Tuesday, September 1, 2015
|the pineapple compote is hiding something|
No matter what I do, my cheesecakes crack. I've tried everything—baking in a water bath, baking veeery slowly in 275 degree oven, baking until the center is exactly 150 degrees, immediately running a knife along the edge of the pan, letting the cake cool slowly in oven with the door slightly ajar—in the end, they still crack.
Thursday, August 27, 2015
|this has nothing to do with carrots|
Why is this dish called carrot cake when it has nothing to do with carrots or cream cheese frosting? In Singapore, cubes of radish cake are stir-fried with egg, green onion, garlic, and dried preserved radish to make chai tow kway. But when translating into English, the terms radish and carrot became interchangeable, so instead of being called fried radish cake or fried turnip cake, this dish became affectionately known as fried carrot cake.
Monday, August 24, 2015
It took me a few tries to get this recipe right. I wanted a luo bo gao where you can actually taste the turnip. But I found out the hard way that if you add too much daikon, the cake is a mushy mess that's impossible to pan-fry and smells a little like fart.
Monday, August 4, 2014
Friday, December 27, 2013
makes 40 gougeres
1 cup water or milk
1/2 cup or 1 stick unsalted butter
1/2 teaspoon Kosher salt
1/8 teaspoon black pepper
optional: 1/8 teaspoon cayenne pepper or 1/4 teaspoon smoked paprika
1 cup or 5 ounces all purpose flour
4 ounce aged cheese of your choice, Gruyere, Parmesan, Cheddar, Gouda (choose an aged, harder Cheddar or Gouda)
Optional: 2 Tbsp chopped chives
3 - 5 eggs.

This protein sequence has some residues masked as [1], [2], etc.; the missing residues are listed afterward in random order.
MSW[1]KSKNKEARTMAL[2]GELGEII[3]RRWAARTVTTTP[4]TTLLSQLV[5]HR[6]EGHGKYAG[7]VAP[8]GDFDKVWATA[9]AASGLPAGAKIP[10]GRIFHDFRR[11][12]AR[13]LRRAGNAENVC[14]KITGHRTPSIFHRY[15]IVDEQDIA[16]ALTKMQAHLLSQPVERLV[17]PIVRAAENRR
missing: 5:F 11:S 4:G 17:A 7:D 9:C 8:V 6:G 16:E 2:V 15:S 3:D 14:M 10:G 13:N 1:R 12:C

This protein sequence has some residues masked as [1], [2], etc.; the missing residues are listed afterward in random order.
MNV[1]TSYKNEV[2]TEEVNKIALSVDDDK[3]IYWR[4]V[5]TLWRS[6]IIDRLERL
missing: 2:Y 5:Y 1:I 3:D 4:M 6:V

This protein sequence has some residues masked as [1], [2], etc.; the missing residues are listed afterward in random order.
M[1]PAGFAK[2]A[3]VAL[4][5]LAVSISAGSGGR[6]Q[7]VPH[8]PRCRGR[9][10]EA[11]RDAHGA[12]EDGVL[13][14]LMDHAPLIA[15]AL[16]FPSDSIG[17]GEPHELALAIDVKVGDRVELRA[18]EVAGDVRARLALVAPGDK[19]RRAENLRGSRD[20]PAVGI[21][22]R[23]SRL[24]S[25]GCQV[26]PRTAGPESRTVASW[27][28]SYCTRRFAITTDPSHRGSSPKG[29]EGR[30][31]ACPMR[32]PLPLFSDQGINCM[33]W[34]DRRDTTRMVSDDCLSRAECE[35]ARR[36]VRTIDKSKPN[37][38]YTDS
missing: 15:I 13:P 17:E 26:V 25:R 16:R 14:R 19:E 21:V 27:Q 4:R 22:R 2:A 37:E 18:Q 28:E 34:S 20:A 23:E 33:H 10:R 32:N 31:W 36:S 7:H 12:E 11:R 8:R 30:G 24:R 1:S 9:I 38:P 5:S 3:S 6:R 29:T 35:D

Preheat the oven to 400 degrees F. Line two baking sheets with parchment paper.
In a medium saucepan, add the water, butter, salt, sugar, cayenne and paprika if using and bring to a boil.
Reduce the heat to medium, add the flour all at once and stir with a wooden spoon or spatula until the mixture forms a ball. Continue to stir and cook for a total time of 1 minutes.
Transfer the dough ball to the bowl of a mixer fitted with the paddle and beat at medium speed for 10 seconds, then let the mixture cool for an additional 5 minutes.
Now with the mixer running on medium speed, add 3 eggs, one at a time, scraping the sides of the bowl between adding each egg and wait for the dough to mix evenly before adding the next egg. Stop the machine and lift up the beater to check the consistency of the batter. The batter in the mixing bowl should form a peak with a tip that falls over.
If it is too stiff, beat in the white of the remaining egg. Check again and, if necessary, add the yolk. Finally, mix in the grated cheese and chopped chives.
Use a 1 tablespoon cookie scoop and space the mounds of dough 2 inches apart.
Bake for 20 minutes at 400 degrees F, do not open the oven doors at all while they are baking. The gougères are done when they are golden on the outside and the inside should be hollow, steamy and moist but not uncooked.
Monday, December 23, 2013
Much of the prep can be done in advanced and the whole dish can be assembled a day in advance. It can be baked with the turkey in the oven. When the turkey is rest, slide this under the broiler for a few minutes to brown the top of the cheese.